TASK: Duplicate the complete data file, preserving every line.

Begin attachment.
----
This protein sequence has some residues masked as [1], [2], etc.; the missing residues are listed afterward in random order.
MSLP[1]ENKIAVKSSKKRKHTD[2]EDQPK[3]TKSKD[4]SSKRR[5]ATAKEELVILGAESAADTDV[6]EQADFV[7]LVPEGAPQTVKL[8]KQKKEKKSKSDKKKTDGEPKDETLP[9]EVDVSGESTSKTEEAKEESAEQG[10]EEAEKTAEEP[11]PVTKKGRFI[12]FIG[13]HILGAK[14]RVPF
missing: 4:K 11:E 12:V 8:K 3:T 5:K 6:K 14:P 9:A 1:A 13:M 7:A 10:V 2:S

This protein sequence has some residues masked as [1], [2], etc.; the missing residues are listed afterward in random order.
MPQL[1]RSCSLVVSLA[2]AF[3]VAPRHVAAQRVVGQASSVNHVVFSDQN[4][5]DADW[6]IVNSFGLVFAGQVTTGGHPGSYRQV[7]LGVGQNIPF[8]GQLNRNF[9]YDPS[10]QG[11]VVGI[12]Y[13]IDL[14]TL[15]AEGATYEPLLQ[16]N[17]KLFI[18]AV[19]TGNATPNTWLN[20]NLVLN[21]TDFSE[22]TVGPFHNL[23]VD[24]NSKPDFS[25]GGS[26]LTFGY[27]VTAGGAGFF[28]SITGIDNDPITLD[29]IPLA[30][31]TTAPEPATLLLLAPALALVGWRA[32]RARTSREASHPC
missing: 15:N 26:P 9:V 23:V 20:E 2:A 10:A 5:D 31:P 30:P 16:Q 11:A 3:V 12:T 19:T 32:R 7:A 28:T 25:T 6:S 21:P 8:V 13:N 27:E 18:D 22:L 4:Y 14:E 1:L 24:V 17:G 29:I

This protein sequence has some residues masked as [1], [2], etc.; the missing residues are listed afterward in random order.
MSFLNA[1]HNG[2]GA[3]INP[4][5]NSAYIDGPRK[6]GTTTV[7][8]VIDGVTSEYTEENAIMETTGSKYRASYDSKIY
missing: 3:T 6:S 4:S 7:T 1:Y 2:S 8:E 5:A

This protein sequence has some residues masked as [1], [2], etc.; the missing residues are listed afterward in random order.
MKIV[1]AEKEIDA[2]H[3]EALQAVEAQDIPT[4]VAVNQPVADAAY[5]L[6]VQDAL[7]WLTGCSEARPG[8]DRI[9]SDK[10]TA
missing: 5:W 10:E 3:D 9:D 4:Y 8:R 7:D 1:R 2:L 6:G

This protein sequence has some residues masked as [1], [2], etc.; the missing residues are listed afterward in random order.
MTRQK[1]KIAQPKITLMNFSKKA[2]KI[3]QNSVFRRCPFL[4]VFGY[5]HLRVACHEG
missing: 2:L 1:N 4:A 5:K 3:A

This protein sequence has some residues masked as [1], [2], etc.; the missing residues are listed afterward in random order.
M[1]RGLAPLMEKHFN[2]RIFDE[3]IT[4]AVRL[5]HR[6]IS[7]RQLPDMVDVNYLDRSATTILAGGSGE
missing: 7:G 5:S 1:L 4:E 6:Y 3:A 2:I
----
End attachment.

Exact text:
This protein sequence has some residues masked as [1], [2], etc.; the missing residues are listed afterward in random order.
MSLP[1]ENKIAVKSSKKRKHTD[2]EDQPK[3]TKSKD[4]SSKRR[5]ATAKEELVILGAESAADTDV[6]EQADFV[7]LVPEGAPQTVKL[8]KQKKEKKSKSDKKKTDGEPKDETLP[9]EVDVSGESTSKTEEAKEESAEQG[10]EEAEKTAEEP[11]PVTKKGRFI[12]FIG[13]HILGAK[14]RVPF
missing: 4:K 11:E 12:V 8:K 3:T 5:K 6:K 14:P 9:A 1:A 13:M 7:A 10:V 2:S

This protein sequence has some residues masked as [1], [2], etc.; the missing residues are listed afterward in random order.
MPQL[1]RSCSLVVSLA[2]AF[3]VAPRHVAAQRVVGQASSVNHVVFSDQN[4][5]DADW[6]IVNSFGLVFAGQVTTGGHPGSYRQV[7]LGVGQNIPF[8]GQLNRNF[9]YDPS[10]QG[11]VVGI[12]Y[13]IDL[14]TL[15]AEGATYEPLLQ[16]N[17]KLFI[18]AV[19]TGNATPNTWLN[20]NLVLN[21]TDFSE[22]TVGPFHNL[23]VD[24]NSKPDFS[25]GGS[26]LTFGY[27]VTAGGAGFF[28]SITGIDNDPITLD[29]IPLA[30][31]TTAPEPATLLLLAPALALVGWRA[32]RARTSREASHPC
missing: 15:N 26:P 9:V 23:V 20:E 2:A 10:A 5:D 31:P 30:P 16:Q 11:A 3:V 12:T 19:T 32:R 7:A 28:T 25:T 6:S 21:P 8:V 13:N 27:E 18:D 22:L 4:Y 14:E 1:L 24:V 17:G 29:I

This protein sequence has some residues masked as [1], [2], etc.; the missing residues are listed afterward in random order.
MSFLNA[1]HNG[2]GA[3]INP[4][5]NSAYIDGPRK[6]GTTTV[7][8]VIDGVTSEYTEENAIMETTGSKYRASYDSKIY
missing: 3:T 6:S 4:S 7:T 1:Y 2:S 8:E 5:A

This protein sequence has some residues masked as [1], [2], etc.; the missing residues are listed afterward in random order.
MKIV[1]AEKEIDA[2]H[3]EALQAVEAQDIPT[4]VAVNQPVADAAY[5]L[6]VQDAL[7]WLTGCSEARPG[8]DRI[9]SDK[10]TA
missing: 5:W 10:E 3:D 9:D 4:Y 8:R 7:D 1:R 2:L 6:G

This protein sequence has some residues masked as [1], [2], etc.; the missing residues are listed afterward in random order.
MTRQK[1]KIAQPKITLMNFSKKA[2]KI[3]QNSVFRRCPFL[4]VFGY[5]HLRVACHEG
missing: 2:L 1:N 4:A 5:K 3:A

This protein sequence has some residues masked as [1], [2], etc.; the missing residues are listed afterward in random order.
M[1]RGLAPLMEKHFN[2]RIFDE[3]IT[4]AVRL[5]HR[6]IS[7]RQLPDMVDVNYLDRSATTILAGGSGE
missing: 7:G 5:S 1:L 4:E 6:Y 3:A 2:I